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“I couldn’t get off of it. I was recording vocals on it, riding all around the studio. After about 45 minutes I felt like I was born with wheels. I hope I can bring one with me on my first tour!”
Spencer Ludwig is a big fan of the latest transportation craze sweeping the world: the Enduro Board, which he affectionately refers to as “that thing.” He rode one around while recording songs with members of AWOLNATION (as evidenced by the picture from their writing session below) and I’ve honestly never heard him sound so giddy while explaining something to me.
But long before his infatuation with almost-hovercrafts, Spencer invested his last dime into a far more meaningful toy: his very first trumpet. In fact, it’s the one he still plays. The one that makes frequent appearances in his Instagram photos:
“It’s the first one that I ever had,” Spencer says proudly about the 1970s-era Bach Stradivarius trumpet that he distinctly outfitted with turquoise valve buttons. He wears the original buttons as a ring on his right hand, which his girlfriend designed for him. “I own three horns, and the other two were gifts. I appreciate the others but I’m far less attached to them. When I got my first horn it was kind of like when Harry Potter got his wand,” says Spencer fondly.
The trumpet was purchased during a high school road trip in which Spencer and a friend were checking out colleges on the east coast. He already had a store in mind to buy it from — Dillon Music in Woodbridge, New Jersey — and spent a day traveling there by himself to reach it.
“Dillon is a really famous brass store, and I knew I wanted to go there to buy a trumpet. I got there around 3 pm and they said that I could try out as many horns as I wanted until they closed at 5. The trumpet room was full of trumpets from the floor to the ceiling on three walls and I tried every single one. As I checked each one off, I would put it back on the wall, and finally as they were closing there were two left on the floor. I picked the one that felt right and it’s still my #1 horn to this day,” he explains.
Spencer never did end up applying to any of the colleges he visited, but the trumpet came home to Los Angeles with him. Eventually they would see the world together.
Now in a much more secure position both career-wise and financially, Spencer is still hard at work writing songs for his Warner Bros. Records debut solo album. Never one to refuse a helping hand, he’s also having fun assisting his friend RAC with Songs That Belong, a new SoundCloud account that aims to shed light on up-and-coming talent. When RAC explained the idea to him, Spencer was eager to “be a part of an account that curates great music.” It’s currently on its sixth volume.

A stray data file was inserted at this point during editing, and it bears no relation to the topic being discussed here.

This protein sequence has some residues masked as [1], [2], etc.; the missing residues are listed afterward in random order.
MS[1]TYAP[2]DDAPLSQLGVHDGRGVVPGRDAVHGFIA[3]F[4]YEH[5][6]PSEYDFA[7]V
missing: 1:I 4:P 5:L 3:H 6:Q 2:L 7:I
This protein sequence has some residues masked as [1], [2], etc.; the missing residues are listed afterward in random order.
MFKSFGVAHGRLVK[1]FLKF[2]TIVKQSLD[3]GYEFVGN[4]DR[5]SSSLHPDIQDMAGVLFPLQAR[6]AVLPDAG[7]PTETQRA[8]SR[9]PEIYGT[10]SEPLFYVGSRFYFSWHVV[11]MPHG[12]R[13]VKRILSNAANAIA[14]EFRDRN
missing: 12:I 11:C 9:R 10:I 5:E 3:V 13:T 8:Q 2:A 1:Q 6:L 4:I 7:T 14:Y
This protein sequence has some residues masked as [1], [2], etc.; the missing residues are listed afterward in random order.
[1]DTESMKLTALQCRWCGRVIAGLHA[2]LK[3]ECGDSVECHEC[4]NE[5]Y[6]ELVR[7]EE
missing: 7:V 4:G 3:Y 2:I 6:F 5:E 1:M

“The whole point is to showcase up-and-coming musicians and give them a platform to be heard,” Spencer explains. “If there’s a song that’s not getting a lot of listens but somehow it came into our universe, we can provide a great playlist for it to belong to. I’ve been really open about the idea on social media asking my network to send me new music. If it’s dope I’ll add it to Songs That Belong.”
Perhaps one day a kid who spent all the money in their name on a new instrument will be heard on Songs That Belong. Until then, keep reading to hear about Spencer’s writing sessions with Kenny Carkeet and Isaac Carpenter of AWOLNATION, Sam Barsh, Alex Lilly, and Dysplay.
Collaborator(s): Kenny Carkeet and Isaac Carpenter of AWOLNATION
Location: Jim Kaufman Productions, Los Angeles
“AWOLNATION is a band I got to know while I was on the road with Capital Cities. For the most part, you meet other bands at festivals. When you’re on tour you’re just with your camp, but at festivals you get to know other bands personally, especially during the festival season when you continue to run into each other. I don’t remember which festival I met Kenny at, but we developed a great working relationship shortly after. He would frequently ask me to record trumpet parts on songs that he was producing. I encouraged him to keep sending me work because I love staying busy and creative when I’m on the road. I just met Isaac recently. They’re both insanely talented individuals.
We recorded at this very unique studio in LA called Jim Kaufman Productions. Kenny is one of the in-house writers and producers there. It’s your typical three-bedroom house that was converted into a fully functional studio. Each bedroom is a recording room, the dining room is the control room, and the living room is the live room.
Isaac is the drummer for AWOLNATION, and when you’re working with a live drummer you might as well record live drums. When you want to do that at Jim Kaufman there’s a whole elaborate system that goes into play. The production assistant and interns cover up every window and door with these giant pieces of foam, so the whole living room turns into a dead space to record drums. It was amazing to watch. I loved working there.